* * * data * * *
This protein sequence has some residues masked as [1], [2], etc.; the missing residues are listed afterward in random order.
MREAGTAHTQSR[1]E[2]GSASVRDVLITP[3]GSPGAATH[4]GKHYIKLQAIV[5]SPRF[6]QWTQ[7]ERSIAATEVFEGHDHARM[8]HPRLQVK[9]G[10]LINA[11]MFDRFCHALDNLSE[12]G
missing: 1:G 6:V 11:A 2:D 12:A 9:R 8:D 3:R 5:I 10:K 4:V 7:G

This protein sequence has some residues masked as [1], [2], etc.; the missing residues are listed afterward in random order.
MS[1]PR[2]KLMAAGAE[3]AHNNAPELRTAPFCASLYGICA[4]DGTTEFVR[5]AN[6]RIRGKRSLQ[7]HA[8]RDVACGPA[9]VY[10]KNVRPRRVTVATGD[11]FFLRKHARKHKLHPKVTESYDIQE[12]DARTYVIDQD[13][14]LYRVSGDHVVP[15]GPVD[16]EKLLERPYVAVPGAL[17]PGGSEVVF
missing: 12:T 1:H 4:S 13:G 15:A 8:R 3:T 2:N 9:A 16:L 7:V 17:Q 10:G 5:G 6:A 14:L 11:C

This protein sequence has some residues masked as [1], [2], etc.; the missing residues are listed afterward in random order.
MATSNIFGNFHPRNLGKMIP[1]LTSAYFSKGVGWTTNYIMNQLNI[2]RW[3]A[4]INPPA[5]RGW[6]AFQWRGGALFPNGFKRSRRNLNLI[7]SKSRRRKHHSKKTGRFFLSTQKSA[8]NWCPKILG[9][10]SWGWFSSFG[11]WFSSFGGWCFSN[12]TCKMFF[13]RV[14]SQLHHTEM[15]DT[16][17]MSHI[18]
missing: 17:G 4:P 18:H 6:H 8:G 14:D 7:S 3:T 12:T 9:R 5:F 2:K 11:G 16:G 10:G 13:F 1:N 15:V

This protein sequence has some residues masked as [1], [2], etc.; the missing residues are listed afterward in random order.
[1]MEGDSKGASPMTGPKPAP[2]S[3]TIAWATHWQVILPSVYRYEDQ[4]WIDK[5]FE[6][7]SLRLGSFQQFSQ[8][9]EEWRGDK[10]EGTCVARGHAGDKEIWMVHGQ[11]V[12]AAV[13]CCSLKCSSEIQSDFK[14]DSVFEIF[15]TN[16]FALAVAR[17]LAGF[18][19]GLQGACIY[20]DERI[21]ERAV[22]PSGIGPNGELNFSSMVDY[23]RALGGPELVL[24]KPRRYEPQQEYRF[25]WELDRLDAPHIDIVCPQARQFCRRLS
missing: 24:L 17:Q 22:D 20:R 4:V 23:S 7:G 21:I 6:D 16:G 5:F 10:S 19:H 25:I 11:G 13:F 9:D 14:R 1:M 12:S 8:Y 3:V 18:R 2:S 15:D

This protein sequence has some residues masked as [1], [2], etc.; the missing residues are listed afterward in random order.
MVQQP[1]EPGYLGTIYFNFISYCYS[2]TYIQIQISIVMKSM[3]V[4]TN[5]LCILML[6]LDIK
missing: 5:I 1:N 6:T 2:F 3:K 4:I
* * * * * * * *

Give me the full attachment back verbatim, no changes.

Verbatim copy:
This protein sequence has some residues masked as [1], [2], etc.; the missing residues are listed afterward in random order.
MREAGTAHTQSR[1]E[2]GSASVRDVLITP[3]GSPGAATH[4]GKHYIKLQAIV[5]SPRF[6]QWTQ[7]ERSIAATEVFEGHDHARM[8]HPRLQVK[9]G[10]LINA[11]MFDRFCHALDNLSE[12]G
missing: 1:G 6:V 11:A 2:D 12:A 9:R 8:D 3:R 5:I 10:K 4:V 7:G

This protein sequence has some residues masked as [1], [2], etc.; the missing residues are listed afterward in random order.
MS[1]PR[2]KLMAAGAE[3]AHNNAPELRTAPFCASLYGICA[4]DGTTEFVR[5]AN[6]RIRGKRSLQ[7]HA[8]RDVACGPA[9]VY[10]KNVRPRRVTVATGD[11]FFLRKHARKHKLHPKVTESYDIQE[12]DARTYVIDQD[13][14]LYRVSGDHVVP[15]GPVD[16]EKLLERPYVAVPGAL[17]PGGSEVVF
missing: 12:T 1:H 4:S 13:G 15:A 8:R 3:T 2:N 9:A 16:L 7:V 17:Q 10:G 5:G 6:A 14:L 11:C

This protein sequence has some residues masked as [1], [2], etc.; the missing residues are listed afterward in random order.
MATSNIFGNFHPRNLGKMIP[1]LTSAYFSKGVGWTTNYIMNQLNI[2]RW[3]A[4]INPPA[5]RGW[6]AFQWRGGALFPNGFKRSRRNLNLI[7]SKSRRRKHHSKKTGRFFLSTQKSA[8]NWCPKILG[9][10]SWGWFSSFG[11]WFSSFGGWCFSN[12]TCKMFF[13]RV[14]SQLHHTEM[15]DT[16][17]MSHI[18]
missing: 17:G 4:P 18:H 6:H 8:G 14:D 7:S 3:T 12:T 9:R 5:F 2:K 11:G 16:G 10:G 13:F 1:N 15:V

This protein sequence has some residues masked as [1], [2], etc.; the missing residues are listed afterward in random order.
[1]MEGDSKGASPMTGPKPAP[2]S[3]TIAWATHWQVILPSVYRYEDQ[4]WIDK[5]FE[6][7]SLRLGSFQQFSQ[8][9]EEWRGDK[10]EGTCVARGHAGDKEIWMVHGQ[11]V[12]AAV[13]CCSLKCSSEIQSDFK[14]DSVFEIF[15]TN[16]FALAVAR[17]LAGF[18][19]GLQGACIY[20]DERI[21]ERAV[22]PSGIGPNGELNFSSMVDY[23]RALGGPELVL[24]KPRRYEPQQEYRF[25]WELDRLDAPHIDIVCPQARQFCRRLS
missing: 24:L 17:Q 22:D 20:R 4:V 23:S 7:G 21:I 6:D 16:G 5:F 10:S 19:H 25:I 11:G 13:F 9:D 14:R 1:M 12:S 8:Y 3:V 18:R 2:S 15:D

This protein sequence has some residues masked as [1], [2], etc.; the missing residues are listed afterward in random order.
MVQQP[1]EPGYLGTIYFNFISYCYS[2]TYIQIQISIVMKSM[3]V[4]TN[5]LCILML[6]LDIK
missing: 5:I 1:N 6:T 2:F 3:K 4:I